When it's time to make plans for decorating, whether it's a small room or an entire home, begin by dreaming about what motivates you. There is a world of inspiration available today. Internet access, magazines and specialty books show every style from traditional to trendy. Traveling offers insight into what delights you, makes you comfortable, and even what to avoid. Yes, options are limitless, but how you live your life should help to steer you in the right direction. What makes you smile.
For me, it's old houses, ancient buildings. I am drawn to the history that survives and want to become part of it. But this doesn't mean that I don't also clamber after bold new designs. New and old can be great friends, as you will discover in From Classic to Contemporary: Decorating with Cullman & Kravis, written by Ellie Cullman and Tracey Pruzan, and published by The Monacelli Press. In this book, homes vibrate with luscious furnishings, brilliant contemporary art, and design know-how that makes each room special and personal. "We believe in the alchemy that happens when old meets new and when new meets old," observes Ellie Cullman, founder and principal of the venerable design firm Cullman & Kravis.
This is a gorgeous reference book for those who love interior design. As life moves ahead with all its modern conveniences, our world is becoming streamlined. Design tastes today include a sleek, linear aesthetic. We are decluttering our interiors. ìWe want curtains without heavy valences, furniture without skirts and fringes, art displayed without heavy frames," Cullman notes.
In the chapter titled Southern Hospitality, a magnificent home demonstrates how a sense of place steers the architect and designer.13-foot ceilings ensure an airy atmosphere, with high windows that let the light flow from room to room. Cullman explains that the minimal palette of whites and refreshing sherbet tones helps maintain a good balance between the more formal architectural elements, the gardens, and the sculptural furniture and modern art. In the living room shown here the period furniture pieces were chosen for their straight-line quality, which meshes with the homeownersí collection of modern art. The Tabriz rug is infused with pale shades rather than the usual saturated colours to complement the pastel palette, and link up traditional with modern.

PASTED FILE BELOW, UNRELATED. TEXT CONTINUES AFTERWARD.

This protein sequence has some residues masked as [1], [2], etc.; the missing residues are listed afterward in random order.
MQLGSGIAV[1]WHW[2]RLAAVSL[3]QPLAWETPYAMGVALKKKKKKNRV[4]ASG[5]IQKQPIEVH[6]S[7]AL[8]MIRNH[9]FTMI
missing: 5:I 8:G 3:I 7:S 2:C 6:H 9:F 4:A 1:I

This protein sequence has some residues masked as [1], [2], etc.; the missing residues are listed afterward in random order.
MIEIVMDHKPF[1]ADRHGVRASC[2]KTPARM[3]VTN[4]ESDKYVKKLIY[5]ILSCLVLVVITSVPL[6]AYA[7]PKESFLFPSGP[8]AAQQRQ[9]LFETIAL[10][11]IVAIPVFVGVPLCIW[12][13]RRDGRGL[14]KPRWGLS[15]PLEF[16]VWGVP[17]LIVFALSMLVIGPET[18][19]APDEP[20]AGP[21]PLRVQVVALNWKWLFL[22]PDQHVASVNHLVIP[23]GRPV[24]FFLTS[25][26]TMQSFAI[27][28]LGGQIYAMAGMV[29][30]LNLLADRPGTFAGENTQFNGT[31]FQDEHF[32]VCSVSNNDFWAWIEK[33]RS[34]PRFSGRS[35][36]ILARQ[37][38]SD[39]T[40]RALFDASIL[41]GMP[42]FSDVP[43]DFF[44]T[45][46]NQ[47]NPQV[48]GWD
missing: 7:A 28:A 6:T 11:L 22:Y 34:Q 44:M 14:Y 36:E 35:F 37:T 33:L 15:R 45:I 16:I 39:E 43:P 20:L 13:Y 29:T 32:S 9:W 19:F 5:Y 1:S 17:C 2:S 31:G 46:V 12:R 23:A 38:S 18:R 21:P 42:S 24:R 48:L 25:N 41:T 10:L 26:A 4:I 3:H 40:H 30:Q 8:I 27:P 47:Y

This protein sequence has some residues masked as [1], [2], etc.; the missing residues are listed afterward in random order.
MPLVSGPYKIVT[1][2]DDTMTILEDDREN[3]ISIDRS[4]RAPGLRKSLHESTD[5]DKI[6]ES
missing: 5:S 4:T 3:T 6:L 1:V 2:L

The captivating homes each provide unique design ideas. The walls in the entry hall of a posh pied-a-terre in Manhattan are Venetian stucco decorated with swirling lines of gold. The ceiling is painted in high gloss peacock blue drawing the eye up and into the next room, where similar shades of blue show up in curtains and cushions. The master bedroom in a family home in Miami demonstrates how to decorate over a king size bed. While Cullman and Kravis usually look for a large piece of horizontal art or a group of smaller pieces that can hang in a grid, they discovered a large sculpture made up of many smaller pieces that hang in glorious shapes and colours over the headboard. A sophisticated beachfront vacation home utilizes slim lines of bronze bands as crown mouldings and as an inlay on the entryway walls.
As I lingered over the stunning roomscapes, 13 projects in all, I noticed that blue appears in almost every scene. I asked Cullman about this, and she recalled that "blue is the most universally preferred colour in the spectrum. Blue in all its incarnations, from pale ice to vivid sapphire, resonates with so many people in a variety of locations and with a variety of styles.î Thatís one more decorating tip to keep in mind.
Debbie Travis' House to Home column is produced by Debbie Travis and Barbara Dingle. Please email your questions to firstname.lastname@example.org. You can follow Debbie on Twitter, and visit Debbie's new website